JoninATX JoninATX is online now
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Toronto & DFW are growing neck to neck.

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Toronto-Hamilton 7,414,700
Dallas-Fort Worth 7,233,323
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  #106  
Old Posted May 19, 2017, 7:21 AM
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Originally Posted by Crawford View Post
Houston is still probably growing despite economic difficulties because it's a very young population, with a huge cohort of child-bearing age. It's like the anti-Pittsburgh in terms of age distribution.

Also, the Houston economy isn't that bad. It's just much slower than in the past.
True.
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  #107  
Old Posted May 19, 2017, 8:35 AM
NorthernDancer NorthernDancer is offline
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Toronto & DFW are growing neck to neck.
Toronto is much more compact though, with an urban area of 888 square miles, and a density of 7200 ppsm. Dallas has an urban area of 1988 square miles, and a density of 2800 ppsm.
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  #108  
Old Posted May 19, 2017, 9:05 AM
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Originally Posted by Crawford View Post
Yeah, that's what I was thinking. I would guess prime neighborhoods have shrinking unit counts, as townhouses are re-converted back to SFH.

Urban cores have had a huge increase in wealthy families, who want suburban-style layouts. That's in part why wealthy homeowners are building deep underground in London. That's why Park Avenue co-ops have seen their unit counts halved or so over the last 40 years.

There are 20 floor buildings that maybe started with 40 units in the 1930's, had 80-90 units by the 1970's, and are down to 15-20 units today, and still shrinking, which I think would shock a lot of people. These buildings are static on the outside but constantly getting reconfigured inside.
The "iceberg houses" have more to do with historical preservation rules that prevent visible changes to the exterior, but yeah.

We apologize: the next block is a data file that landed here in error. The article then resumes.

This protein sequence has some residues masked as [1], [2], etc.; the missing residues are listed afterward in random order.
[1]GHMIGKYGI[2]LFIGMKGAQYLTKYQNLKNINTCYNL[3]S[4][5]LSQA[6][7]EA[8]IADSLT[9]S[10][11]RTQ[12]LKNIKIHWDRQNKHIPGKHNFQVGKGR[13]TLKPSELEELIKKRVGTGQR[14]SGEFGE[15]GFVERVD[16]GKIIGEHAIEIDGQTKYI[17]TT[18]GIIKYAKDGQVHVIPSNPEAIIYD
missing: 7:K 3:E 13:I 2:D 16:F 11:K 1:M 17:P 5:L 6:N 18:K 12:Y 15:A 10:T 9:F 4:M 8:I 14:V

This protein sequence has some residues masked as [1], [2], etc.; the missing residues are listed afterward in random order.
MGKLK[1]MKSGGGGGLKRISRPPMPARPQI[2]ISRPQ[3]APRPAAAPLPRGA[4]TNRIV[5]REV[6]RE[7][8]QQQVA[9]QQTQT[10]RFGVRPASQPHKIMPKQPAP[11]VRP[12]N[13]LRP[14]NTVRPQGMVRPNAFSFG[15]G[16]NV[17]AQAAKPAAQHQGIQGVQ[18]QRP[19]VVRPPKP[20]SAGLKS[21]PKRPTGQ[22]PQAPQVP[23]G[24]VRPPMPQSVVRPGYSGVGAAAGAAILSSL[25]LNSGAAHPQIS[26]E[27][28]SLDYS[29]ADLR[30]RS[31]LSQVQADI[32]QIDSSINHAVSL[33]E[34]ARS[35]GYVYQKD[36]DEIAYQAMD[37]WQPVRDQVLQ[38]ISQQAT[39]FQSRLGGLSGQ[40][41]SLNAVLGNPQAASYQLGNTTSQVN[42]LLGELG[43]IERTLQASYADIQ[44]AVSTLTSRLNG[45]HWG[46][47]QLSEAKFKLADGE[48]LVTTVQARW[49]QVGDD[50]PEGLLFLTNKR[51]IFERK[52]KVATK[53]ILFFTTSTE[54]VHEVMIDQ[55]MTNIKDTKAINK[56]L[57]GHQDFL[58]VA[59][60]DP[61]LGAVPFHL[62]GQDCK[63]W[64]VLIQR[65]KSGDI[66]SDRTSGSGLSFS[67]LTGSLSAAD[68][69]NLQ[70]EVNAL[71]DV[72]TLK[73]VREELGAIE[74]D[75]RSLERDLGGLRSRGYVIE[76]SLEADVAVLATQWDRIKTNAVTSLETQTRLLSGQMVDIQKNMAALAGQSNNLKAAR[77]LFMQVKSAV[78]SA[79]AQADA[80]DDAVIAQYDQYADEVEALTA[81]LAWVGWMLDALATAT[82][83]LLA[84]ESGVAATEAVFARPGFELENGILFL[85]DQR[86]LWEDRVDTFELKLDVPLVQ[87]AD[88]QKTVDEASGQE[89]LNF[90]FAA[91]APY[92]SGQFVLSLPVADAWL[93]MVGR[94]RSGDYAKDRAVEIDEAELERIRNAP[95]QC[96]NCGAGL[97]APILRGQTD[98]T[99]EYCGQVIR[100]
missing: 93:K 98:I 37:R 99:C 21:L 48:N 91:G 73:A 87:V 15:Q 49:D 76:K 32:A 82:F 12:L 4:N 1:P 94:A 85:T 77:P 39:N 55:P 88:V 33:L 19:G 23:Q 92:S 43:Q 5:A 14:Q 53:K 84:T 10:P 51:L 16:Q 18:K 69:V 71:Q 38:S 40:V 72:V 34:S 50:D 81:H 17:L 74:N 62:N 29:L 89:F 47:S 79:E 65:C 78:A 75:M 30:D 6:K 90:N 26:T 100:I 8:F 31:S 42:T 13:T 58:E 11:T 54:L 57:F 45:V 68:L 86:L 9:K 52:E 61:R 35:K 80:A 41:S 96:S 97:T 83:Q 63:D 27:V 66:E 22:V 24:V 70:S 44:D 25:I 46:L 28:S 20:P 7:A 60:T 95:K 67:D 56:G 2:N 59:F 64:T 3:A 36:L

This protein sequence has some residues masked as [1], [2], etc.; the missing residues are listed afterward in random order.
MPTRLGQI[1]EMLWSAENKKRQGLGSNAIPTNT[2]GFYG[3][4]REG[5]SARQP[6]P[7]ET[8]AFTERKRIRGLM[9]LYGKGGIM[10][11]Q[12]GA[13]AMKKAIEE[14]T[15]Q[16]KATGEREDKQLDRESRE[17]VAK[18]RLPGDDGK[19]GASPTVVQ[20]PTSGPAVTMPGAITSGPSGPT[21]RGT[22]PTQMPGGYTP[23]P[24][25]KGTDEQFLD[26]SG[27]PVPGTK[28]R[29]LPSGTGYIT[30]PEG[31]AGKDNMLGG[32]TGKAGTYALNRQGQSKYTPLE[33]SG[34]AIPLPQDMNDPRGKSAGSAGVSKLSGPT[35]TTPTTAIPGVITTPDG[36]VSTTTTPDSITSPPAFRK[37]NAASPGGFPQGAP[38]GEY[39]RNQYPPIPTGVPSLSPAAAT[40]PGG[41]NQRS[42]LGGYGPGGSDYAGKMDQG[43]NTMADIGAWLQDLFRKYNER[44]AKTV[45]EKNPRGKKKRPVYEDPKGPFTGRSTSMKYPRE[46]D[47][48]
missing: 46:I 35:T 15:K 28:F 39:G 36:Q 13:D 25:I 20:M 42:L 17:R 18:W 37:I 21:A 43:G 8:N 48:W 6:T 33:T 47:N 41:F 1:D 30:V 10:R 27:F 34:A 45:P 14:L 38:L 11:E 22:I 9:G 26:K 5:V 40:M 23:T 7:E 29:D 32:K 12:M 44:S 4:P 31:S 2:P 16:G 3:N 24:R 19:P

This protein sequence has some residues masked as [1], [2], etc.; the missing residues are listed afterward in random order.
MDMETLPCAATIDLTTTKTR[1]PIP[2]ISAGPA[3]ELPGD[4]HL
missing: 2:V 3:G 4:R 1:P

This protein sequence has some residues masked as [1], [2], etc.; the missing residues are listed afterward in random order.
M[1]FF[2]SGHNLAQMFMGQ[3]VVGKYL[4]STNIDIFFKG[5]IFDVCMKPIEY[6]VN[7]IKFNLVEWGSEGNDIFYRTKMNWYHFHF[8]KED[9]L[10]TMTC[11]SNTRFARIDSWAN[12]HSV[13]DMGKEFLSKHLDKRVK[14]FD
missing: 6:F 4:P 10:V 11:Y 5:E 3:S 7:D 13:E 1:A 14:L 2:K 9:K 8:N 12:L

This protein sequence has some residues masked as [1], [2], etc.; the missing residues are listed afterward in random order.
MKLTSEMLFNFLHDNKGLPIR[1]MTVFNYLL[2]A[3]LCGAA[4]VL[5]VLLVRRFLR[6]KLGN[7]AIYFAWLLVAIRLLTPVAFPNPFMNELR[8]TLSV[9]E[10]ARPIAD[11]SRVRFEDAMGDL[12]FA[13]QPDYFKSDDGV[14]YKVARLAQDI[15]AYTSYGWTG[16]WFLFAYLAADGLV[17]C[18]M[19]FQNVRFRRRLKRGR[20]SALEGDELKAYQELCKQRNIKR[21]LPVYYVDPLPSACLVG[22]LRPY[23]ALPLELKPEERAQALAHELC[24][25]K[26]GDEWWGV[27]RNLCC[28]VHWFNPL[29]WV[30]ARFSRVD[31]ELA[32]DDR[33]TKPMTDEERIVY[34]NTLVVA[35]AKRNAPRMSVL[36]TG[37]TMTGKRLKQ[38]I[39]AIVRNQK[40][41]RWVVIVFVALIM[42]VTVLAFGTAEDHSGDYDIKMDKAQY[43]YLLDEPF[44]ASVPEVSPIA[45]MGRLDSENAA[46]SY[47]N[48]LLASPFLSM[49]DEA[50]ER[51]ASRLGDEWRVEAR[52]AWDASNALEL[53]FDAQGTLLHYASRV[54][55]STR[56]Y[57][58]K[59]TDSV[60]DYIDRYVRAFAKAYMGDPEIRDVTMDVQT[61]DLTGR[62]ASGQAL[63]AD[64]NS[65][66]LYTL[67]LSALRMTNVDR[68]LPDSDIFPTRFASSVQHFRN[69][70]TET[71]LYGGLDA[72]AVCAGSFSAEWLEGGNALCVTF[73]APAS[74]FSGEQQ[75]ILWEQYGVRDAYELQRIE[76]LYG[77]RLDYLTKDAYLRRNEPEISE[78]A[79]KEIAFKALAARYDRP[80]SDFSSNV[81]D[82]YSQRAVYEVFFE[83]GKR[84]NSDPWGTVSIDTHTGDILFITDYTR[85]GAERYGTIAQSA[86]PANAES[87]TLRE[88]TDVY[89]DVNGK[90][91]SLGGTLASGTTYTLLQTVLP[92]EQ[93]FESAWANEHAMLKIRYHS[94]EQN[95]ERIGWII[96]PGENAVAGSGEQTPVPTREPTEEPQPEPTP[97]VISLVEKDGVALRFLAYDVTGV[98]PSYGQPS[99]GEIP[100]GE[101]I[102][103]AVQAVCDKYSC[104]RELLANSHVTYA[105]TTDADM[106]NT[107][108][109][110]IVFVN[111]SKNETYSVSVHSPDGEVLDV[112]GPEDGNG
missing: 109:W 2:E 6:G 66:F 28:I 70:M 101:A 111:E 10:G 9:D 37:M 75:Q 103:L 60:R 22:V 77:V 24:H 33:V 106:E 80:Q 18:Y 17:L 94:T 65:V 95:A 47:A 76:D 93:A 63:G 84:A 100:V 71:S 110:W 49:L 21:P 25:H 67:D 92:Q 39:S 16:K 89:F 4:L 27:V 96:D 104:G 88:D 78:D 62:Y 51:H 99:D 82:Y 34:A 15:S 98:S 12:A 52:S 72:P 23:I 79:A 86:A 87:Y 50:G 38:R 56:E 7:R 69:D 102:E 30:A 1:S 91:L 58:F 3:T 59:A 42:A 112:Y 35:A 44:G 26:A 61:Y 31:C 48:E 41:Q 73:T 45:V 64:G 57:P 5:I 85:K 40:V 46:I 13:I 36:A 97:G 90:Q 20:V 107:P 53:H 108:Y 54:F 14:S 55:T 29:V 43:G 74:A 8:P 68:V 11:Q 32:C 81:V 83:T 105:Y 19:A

This is a trend that exists well outside of the more plutocratic neighborhoods though. Even in areas like Shepherds Bush and Kilburn, people are combing houses that were split into two 2-bedroom maisonettes back into one 4-bedroom house, for instance.
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  #109  
Old Posted May 19, 2017, 11:48 AM
nito nito is offline
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Originally Posted by dc_denizen View Post
If you add Hudson, Essex, union, and southern Bergen counties, this is an urban area of about what, 2 million people. This is a contiguous part of NY, same as Lambeth is a part of London. Add the inner urban area of west Chester and Nassau and New York is a city of around 11 million.
I don’t believe that there are people disputing that the New Jersey and other counties you refer to are part of New York’s urban or metro area (to throw a cat amongst the pigeons they wouldn’t be classified as such if using the UK’s Office for National Statistics definitions), but they aren’t part of New York City in the same fashion that the London Borough of Lambeth is with London on a whole range of political, economic and social measures.

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Originally Posted by isaidso View Post
Now you're bringing in a different factor altogether: connectivity. Connectivity is definitely key but your argument was about distinctness which has no bearing whatsoever. Has it not occurred to you that 2 distinct cities can merge into one metro? It happens all the time. Hamilton and Toronto have existed separately but I'm not sure one can say that anymore. GO Transit is changing everything.
Urban areas can be connected, whilst incongruent, and vice-versa.

You raise GO Transit as being a facilitator towards a merger, but GO Transit is an infrequent and slow commuter train network that lacks consistent all-day bi-directional across its network. The Regional Express Rail project will undoubtedly go some way to rectifying this issue, but even then, the likes of Hamilton GO Centre will only be guaranteed a single 1tph throughout the day (with increased frequencies at rush-hour).

A few years back I worked out the number of commuter trains that arrived in the central core (between 08:00 - 08:59 on a typical weekday) for a variety of cities; London and Toronto are illustrated below. As you can see, there is far greater connectivity across a far wider area beyond London than compared to Toronto, but it would be erroneous to claim that everything in view (and beyond) is part of a London metro area.



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  #110  
Old Posted May 19, 2017, 1:23 PM